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A Pet Peeve

A cockatoo seems like a fine pet until it starts tearing up your furniture. So does a boa constrictor, but if you put it in the wrong sort of tank, it will get out and eat the neighbor‘s Chihuahua. And a veiled chameleon is really cool, but care for it like an ordinary lizard and it will die in days.

Pet stores all over California are selling animals to people who have no idea how to care for them. The result is that many get dumped and become an expensive public nuisance; the animals themselves suffer needlessly and often die. So activists have pushed for a simple but helpful change: a law that would require pet shops to provide feeding and care information.

This legislation, which is now pending before the Legislature, was unveiled with great fanfare in February and even had the support of Petco, which operates a nationwide chain of pet stores. After all, who would take issue with a bill whose goal is to help pets survive and flourish? And who would object to helping pet owners make better decisions about which animals to purchase?

The answer is the pet industry, which has, through its lobbying, eviscerated the pet-shop bill to near meaninglessness. Even so, the bill is still opposed by Wal-Mart, which sells thousands of goldfish, and sells thousands more when improperly cared-for goldfish die and get replaced. And even Petco, the presumed industry good guy, has undermined the bill behind the scenes -- which is no surprise to some activists, who accuse Petco of numerous abusive practices that harm animals but enhance profit margins.

Senate Bill 1357 began its tortured life when activists approached state Senator Edward Vincent (D-Inglewood). The bill encompassed all pet animals, but primarily targeted exotics such as parrots and reptiles, to abate the alarming rate at which animals are being abused and neglected, said Beverlee McGrath, a regional director of the Doris Day Animal League. Animal-rescue organizations and the Humane Society of the United States as well as law-enforcement agencies support the bill.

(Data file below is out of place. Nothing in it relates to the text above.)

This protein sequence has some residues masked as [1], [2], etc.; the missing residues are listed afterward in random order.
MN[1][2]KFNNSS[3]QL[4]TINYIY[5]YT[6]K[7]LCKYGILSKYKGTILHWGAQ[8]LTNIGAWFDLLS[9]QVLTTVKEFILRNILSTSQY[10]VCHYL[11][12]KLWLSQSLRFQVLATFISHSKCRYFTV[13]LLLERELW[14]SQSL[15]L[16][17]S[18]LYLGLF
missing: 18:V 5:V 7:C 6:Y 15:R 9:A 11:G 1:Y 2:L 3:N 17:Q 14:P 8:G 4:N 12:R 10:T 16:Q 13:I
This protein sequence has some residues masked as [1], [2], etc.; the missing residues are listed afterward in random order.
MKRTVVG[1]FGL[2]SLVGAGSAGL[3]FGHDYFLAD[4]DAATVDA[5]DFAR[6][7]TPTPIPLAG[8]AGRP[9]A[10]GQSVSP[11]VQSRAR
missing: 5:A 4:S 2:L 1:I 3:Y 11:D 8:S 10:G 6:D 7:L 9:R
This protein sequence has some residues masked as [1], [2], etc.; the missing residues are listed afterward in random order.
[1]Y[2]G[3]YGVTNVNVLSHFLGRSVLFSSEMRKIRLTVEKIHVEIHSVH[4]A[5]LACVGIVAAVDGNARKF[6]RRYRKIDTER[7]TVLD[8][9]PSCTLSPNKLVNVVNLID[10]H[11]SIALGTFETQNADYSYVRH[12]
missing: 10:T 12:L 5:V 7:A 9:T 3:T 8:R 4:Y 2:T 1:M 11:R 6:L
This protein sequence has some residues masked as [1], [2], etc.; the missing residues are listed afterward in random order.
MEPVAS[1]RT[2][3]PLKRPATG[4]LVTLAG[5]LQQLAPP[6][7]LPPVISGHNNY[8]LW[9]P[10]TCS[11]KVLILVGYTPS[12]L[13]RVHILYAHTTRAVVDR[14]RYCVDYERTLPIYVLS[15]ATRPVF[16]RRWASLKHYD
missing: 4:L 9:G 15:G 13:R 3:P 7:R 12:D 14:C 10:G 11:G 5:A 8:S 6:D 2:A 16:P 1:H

McGrath recounted how in Merced, a Burmese python ate a 30-pound bull terrier, and just recently in West Hills a 7-and-a-half-foot boa, whose owners weren’t aware of its tank requirements, got out and ate the Chihuahua in the back yard next door. And there‘s an epidemic of abused and neglected pet birds, say avian rescue organizations.

In its original form, the bill would have required pet stores to “provide written instructions with each sale of a vertebrate or invertebrate animal for the proper care, housing, equipment, cleaning, environment, and feeding of that animal.” That’s it, but those words unleashed an assault.

“Pet shops are no more responsible for educating the consumer than car manufacturers are responsible for giving instructions not to speed in Los Angeles,” said Marshall Meyers, general counsel for the Pet Industry Joint Advisory Council (PIJAC), the pet industry‘s powerful trade and lobbying group.

Since it was introduced in February, this simple legislation has been amended repeatedly to appease the pet industry. On April 18, PIJAC had the scope of the bill expanded from “pet shops” to all pet “sellers” in the Business and Professions Committee. The apparent goal was to stir up potential opposition that could take the lead in killing the bill, said Virginia Handley, a lobbyist for the Fund for Animals, an animal-rights advocacy organization. But animal breeders and other pet sellers didn’t step forward.

A more direct and perhaps fatal assault was an amendment stipulating that pet sellers need only provide information for a general class of animal rather than the specific species. “Care requirements differ vastly from species to species, so to lump everything together as a reptile or as a bird is generalizing too much,” said veterinarian Marc Kramer of the Avian & Exotic Animal Medical Center in Miami. Kramer wrote the pamphlet for the Zoological Education Network on the veiled chameleon, whose diet, he noted, differs even from that of other chameleons.